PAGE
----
On my desk sits a stack of flyers for summer day camps. The options are mind-numbing: Superhero camp, Inventor’s camp, Minecraft camp, STEM camp, even camp for kids who like to run. The thought of weeding through them is paralyzing, so I have made the executive decision not to. The camp I am sending my son to this year is Camp Boredom. That’s right. No events. No themes. No scheduling of minutes and hours and days. Instead, I am giving my son the gift of a 1970s summer, free of all parental manipulation. He gets to be bored all day, every day, for 90 days. You’re welcome, kid. Go crazy.
And we might go crazy. I’ll let you know how many times in the first day I hear him complain about how bored he is and how he has nothing to do. In the late ’70s and early ’80s during my summers of boredom, I know my mom heard these complaints. But I am also willing to bet she was not terribly concerned about them. “Are you?” she’d respond, sipping her can of Tab through a straw and absentmindedly tapping her cigarette onto a salad plate. “Why don’t you go for a swim? Or read a book. What’s your sister doing?” And then she’d go on with her day of not being at all bored because adults don’t have time for boredom.I didn’t know it as a 7-year-old, but adult me knows the value of boredom. It took a while to learn it, but by my teenage years, I had figured it out. My sharpest recollection of learning the value of boredom involves me sitting cross-legged in the middle of my parents’ basement. Summer days for a teenager are desperate times. The need to have Something To Do is so wrapped up in our sense of social value. Being alone and bored is a challenge … until it’s not.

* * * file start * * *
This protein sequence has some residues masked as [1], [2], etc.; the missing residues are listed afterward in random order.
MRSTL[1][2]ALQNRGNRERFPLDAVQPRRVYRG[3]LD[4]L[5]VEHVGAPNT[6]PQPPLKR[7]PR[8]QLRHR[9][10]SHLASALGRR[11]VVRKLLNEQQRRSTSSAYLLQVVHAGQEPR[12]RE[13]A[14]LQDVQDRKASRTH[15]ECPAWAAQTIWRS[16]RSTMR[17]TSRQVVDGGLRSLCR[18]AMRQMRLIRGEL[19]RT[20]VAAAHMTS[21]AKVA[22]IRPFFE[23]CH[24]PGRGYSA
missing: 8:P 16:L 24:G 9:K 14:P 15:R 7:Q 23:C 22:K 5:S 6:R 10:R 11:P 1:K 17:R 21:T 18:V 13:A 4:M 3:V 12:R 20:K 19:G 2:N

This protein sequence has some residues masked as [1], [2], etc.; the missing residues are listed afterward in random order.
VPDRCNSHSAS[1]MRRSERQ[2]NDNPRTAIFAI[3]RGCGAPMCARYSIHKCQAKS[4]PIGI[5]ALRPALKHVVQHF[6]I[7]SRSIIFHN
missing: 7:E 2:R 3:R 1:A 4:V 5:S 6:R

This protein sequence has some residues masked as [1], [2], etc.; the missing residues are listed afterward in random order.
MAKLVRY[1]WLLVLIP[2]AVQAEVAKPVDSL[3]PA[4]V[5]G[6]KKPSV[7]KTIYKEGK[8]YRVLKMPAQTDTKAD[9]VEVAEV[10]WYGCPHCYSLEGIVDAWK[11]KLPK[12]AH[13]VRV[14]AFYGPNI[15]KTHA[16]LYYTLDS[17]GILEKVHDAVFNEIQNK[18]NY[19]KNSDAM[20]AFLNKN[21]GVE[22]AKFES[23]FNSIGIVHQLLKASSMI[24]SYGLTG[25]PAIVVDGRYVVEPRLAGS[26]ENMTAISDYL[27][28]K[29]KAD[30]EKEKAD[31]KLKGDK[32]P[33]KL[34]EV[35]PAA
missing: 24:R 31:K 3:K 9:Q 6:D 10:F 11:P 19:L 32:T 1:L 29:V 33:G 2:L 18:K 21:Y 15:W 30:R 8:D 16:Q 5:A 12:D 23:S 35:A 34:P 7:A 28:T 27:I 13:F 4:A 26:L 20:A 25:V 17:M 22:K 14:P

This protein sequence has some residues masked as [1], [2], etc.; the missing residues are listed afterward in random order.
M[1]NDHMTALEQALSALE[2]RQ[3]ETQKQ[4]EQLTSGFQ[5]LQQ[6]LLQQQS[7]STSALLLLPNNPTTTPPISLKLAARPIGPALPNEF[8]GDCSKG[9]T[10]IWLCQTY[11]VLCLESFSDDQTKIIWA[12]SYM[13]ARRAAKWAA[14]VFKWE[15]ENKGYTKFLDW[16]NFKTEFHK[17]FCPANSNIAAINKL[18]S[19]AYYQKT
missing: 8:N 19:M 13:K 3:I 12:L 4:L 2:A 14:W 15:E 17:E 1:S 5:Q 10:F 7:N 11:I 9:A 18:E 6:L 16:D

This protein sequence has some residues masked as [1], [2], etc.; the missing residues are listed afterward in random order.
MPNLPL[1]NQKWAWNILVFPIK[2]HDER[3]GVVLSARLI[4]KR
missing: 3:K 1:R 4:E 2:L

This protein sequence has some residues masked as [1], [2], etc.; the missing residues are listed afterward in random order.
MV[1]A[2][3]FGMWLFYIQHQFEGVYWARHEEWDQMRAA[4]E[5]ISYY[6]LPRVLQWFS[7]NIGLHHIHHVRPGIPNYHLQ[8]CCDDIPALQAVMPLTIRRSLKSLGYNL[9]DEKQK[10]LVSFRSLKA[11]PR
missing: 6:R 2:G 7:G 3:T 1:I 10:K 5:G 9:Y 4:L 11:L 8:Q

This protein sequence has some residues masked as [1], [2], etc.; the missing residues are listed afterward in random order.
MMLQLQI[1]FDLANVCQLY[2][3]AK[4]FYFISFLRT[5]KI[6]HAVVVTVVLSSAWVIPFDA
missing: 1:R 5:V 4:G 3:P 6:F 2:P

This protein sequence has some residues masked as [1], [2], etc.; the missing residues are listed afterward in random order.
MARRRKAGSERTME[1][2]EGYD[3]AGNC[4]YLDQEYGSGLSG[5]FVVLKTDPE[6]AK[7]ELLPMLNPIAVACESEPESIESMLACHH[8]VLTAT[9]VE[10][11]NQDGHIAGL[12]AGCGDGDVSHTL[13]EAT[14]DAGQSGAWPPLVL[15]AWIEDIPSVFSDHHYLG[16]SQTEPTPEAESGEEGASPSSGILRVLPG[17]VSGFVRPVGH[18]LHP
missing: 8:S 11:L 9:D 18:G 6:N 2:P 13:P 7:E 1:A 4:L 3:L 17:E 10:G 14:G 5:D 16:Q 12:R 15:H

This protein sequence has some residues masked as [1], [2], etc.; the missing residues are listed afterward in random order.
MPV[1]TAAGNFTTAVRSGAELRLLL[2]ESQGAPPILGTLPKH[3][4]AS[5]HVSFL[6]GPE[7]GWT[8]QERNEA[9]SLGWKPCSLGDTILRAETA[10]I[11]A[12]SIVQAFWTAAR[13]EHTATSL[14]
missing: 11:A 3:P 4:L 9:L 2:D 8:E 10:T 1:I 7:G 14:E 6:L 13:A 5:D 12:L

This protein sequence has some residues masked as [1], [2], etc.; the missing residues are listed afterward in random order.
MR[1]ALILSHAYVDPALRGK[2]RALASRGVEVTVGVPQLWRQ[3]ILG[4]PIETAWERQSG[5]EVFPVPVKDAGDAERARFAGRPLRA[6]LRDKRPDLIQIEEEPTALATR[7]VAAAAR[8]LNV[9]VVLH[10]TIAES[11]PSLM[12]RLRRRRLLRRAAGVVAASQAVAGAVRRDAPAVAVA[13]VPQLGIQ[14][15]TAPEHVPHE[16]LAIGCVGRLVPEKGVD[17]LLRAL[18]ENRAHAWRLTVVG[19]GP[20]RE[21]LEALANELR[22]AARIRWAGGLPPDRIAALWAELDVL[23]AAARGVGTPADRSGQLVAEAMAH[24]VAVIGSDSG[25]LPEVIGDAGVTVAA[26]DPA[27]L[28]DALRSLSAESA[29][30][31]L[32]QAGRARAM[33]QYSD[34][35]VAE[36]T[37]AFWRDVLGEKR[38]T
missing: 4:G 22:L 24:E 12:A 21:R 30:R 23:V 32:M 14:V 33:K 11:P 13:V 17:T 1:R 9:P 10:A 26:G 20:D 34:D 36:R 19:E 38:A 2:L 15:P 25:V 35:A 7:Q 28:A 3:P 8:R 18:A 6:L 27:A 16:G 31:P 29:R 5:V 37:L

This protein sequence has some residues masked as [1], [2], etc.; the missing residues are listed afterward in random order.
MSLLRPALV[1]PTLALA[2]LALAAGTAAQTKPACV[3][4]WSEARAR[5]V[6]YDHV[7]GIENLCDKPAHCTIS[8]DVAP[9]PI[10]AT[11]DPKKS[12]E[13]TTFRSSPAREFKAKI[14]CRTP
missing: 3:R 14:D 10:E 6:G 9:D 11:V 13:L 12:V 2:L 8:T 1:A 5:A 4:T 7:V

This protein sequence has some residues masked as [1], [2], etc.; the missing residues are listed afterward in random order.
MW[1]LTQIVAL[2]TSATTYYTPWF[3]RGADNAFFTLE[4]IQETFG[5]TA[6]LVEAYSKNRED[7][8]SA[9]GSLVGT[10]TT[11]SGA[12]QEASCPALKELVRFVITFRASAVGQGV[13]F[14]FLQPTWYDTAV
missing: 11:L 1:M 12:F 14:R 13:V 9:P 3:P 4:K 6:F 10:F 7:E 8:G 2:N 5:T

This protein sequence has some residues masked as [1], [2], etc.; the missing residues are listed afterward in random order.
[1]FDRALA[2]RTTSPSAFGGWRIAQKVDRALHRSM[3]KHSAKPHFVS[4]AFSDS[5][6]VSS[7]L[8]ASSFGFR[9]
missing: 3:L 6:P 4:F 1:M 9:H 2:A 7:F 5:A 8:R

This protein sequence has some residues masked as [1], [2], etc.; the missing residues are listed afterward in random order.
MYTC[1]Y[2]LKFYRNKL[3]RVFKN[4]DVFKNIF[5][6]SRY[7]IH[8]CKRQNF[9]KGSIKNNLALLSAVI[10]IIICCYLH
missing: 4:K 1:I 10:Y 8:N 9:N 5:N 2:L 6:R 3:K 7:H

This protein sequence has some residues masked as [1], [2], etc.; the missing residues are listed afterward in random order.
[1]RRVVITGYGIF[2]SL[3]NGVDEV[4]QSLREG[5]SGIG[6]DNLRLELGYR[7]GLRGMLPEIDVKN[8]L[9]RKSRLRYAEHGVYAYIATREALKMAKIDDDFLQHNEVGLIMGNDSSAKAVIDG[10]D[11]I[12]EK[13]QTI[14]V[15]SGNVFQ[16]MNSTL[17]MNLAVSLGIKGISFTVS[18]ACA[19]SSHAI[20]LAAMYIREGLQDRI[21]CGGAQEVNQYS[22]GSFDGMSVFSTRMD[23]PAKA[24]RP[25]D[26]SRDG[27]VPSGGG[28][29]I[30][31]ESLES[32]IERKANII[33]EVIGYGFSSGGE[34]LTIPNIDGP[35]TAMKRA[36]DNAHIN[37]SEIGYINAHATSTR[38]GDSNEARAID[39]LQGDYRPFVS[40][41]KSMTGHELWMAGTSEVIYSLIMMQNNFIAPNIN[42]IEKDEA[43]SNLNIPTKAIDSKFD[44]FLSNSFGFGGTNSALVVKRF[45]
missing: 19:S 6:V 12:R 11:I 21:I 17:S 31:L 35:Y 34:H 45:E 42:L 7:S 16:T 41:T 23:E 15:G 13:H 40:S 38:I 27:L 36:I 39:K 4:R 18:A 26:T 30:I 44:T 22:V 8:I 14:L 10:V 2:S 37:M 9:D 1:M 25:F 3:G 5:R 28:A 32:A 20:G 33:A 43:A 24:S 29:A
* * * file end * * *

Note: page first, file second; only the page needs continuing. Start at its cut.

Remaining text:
– See more at: http://www.uscatholic.org/blog/201605/gift-boredom-30641#sthash.maEae6tz.dpuf